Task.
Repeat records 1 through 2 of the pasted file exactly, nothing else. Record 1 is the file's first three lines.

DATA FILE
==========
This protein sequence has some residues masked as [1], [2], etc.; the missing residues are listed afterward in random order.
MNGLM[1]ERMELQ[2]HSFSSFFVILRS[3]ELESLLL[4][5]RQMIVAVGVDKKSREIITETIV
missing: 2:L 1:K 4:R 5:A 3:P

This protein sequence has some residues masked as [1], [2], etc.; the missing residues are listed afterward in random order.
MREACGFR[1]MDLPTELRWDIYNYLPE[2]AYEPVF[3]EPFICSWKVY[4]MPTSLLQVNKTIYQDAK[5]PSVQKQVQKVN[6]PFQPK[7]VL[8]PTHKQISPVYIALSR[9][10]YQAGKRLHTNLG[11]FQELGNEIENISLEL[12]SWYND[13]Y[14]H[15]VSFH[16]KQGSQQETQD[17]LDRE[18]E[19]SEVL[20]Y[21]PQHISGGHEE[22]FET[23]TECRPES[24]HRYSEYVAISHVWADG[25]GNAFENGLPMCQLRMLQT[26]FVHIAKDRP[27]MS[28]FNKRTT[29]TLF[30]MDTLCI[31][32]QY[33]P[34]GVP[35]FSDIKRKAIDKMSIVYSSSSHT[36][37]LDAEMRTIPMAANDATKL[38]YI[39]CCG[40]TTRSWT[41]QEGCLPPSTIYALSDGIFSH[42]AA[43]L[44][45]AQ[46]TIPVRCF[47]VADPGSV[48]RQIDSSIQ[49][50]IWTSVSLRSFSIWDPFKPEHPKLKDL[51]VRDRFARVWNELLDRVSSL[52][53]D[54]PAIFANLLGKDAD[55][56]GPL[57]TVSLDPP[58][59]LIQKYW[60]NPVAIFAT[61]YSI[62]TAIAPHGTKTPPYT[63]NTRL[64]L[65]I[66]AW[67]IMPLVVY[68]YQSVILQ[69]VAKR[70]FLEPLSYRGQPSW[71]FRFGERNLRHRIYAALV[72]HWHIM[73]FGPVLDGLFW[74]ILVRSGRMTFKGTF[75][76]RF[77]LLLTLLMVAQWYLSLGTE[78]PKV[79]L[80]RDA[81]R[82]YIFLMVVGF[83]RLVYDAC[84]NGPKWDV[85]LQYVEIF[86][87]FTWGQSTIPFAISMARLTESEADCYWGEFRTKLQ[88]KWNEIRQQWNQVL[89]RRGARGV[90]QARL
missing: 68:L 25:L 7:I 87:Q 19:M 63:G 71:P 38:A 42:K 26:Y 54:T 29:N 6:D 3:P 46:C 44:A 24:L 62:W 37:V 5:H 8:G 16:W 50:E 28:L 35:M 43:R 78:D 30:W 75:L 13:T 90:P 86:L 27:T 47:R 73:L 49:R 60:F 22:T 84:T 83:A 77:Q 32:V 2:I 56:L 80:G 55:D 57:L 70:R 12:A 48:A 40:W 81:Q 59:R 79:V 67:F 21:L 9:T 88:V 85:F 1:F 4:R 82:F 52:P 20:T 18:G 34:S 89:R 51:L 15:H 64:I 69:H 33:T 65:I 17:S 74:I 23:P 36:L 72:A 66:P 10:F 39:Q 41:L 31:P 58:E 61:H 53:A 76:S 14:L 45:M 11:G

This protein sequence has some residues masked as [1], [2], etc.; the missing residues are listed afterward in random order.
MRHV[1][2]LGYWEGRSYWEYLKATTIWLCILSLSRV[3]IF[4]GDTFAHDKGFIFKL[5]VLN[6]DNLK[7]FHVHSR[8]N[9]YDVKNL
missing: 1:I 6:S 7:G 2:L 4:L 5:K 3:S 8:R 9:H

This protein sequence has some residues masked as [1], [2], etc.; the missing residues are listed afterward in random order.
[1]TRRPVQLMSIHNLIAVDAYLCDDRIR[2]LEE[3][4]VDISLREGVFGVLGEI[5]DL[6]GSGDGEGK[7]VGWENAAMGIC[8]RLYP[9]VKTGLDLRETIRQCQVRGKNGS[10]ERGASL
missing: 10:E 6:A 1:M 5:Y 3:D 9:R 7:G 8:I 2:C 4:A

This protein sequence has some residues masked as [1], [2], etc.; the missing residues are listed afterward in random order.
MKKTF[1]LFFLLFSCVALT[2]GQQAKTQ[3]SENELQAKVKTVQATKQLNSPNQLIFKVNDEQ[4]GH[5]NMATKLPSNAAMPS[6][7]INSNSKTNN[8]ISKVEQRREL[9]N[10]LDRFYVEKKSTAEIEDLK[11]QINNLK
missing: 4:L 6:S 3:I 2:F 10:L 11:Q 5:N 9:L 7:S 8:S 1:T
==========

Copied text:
This protein sequence has some residues masked as [1], [2], etc.; the missing residues are listed afterward in random order.
MNGLM[1]ERMELQ[2]HSFSSFFVILRS[3]ELESLLL[4][5]RQMIVAVGVDKKSREIITETIV
missing: 2:L 1:K 4:R 5:A 3:P

This protein sequence has some residues masked as [1], [2], etc.; the missing residues are listed afterward in random order.
MREACGFR[1]MDLPTELRWDIYNYLPE[2]AYEPVF[3]EPFICSWKVY[4]MPTSLLQVNKTIYQDAK[5]PSVQKQVQKVN[6]PFQPK[7]VL[8]PTHKQISPVYIALSR[9][10]YQAGKRLHTNLG[11]FQELGNEIENISLEL[12]SWYND[13]Y[14]H[15]VSFH[16]KQGSQQETQD[17]LDRE[18]E[19]SEVL[20]Y[21]PQHISGGHEE[22]FET[23]TECRPES[24]HRYSEYVAISHVWADG[25]GNAFENGLPMCQLRMLQT[26]FVHIAKDRP[27]MS[28]FNKRTT[29]TLF[30]MDTLCI[31][32]QY[33]P[34]GVP[35]FSDIKRKAIDKMSIVYSSSSHT[36][37]LDAEMRTIPMAANDATKL[38]YI[39]CCG[40]TTRSWT[41]QEGCLPPSTIYALSDGIFSH[42]AA[43]L[44][45]AQ[46]TIPVRCF[47]VADPGSV[48]RQIDSSIQ[49][50]IWTSVSLRSFSIWDPFKPEHPKLKDL[51]VRDRFARVWNELLDRVSSL[52][53]D[54]PAIFANLLGKDAD[55][56]GPL[57]TVSLDPP[58][59]LIQKYW[60]NPVAIFAT[61]YSI[62]TAIAPHGTKTPPYT[63]NTRL[64]L[65]I[66]AW[67]IMPLVVY[68]YQSVILQ[69]VAKR[70]FLEPLSYRGQPSW[71]FRFGERNLRHRIYAALV[72]HWHIM[73]FGPVLDGLFW[74]ILVRSGRMTFKGTF[75][76]RF[77]LLLTLLMVAQWYLSLGTE[78]PKV[79]L[80]RDA[81]R[82]YIFLMVVGF[83]RLVYDAC[84]NGPKWDV[85]LQYVEIF[86][87]FTWGQSTIPFAISMARLTESEADCYWGEFRTKLQ[88]KWNEIRQQWNQVL[89]RRGARGV[90]QARL
missing: 68:L 25:L 7:I 87:Q 19:M 63:G 71:P 38:A 42:K 26:Y 54:T 29:N 6:D 3:P 46:C 44:A 24:L 62:W 37:V 5:H 8:G 16:W 50:E 28:L 35:M 43:R 78:D 30:W 75:L 13:T 90:P 86:L 27:T 47:R 73:L 49:R 60:F 22:T 84:T 83:A 77:Q 32:V 2:I 56:L 80:G 55:D 57:L 70:R 12:A 48:A 40:W 81:Q 59:R 79:V 67:F 21:L 9:T 88:V 85:F 1:F 4:R 82:F 52:P 20:T 18:G 34:S 89:R 51:L 15:H 64:I 69:H 33:T 65:I 17:S 74:I 23:P 36:L 72:A 66:P 10:F 39:Q 41:L 31:P 58:E 61:H 53:A 76:S 14:L 45:M 11:G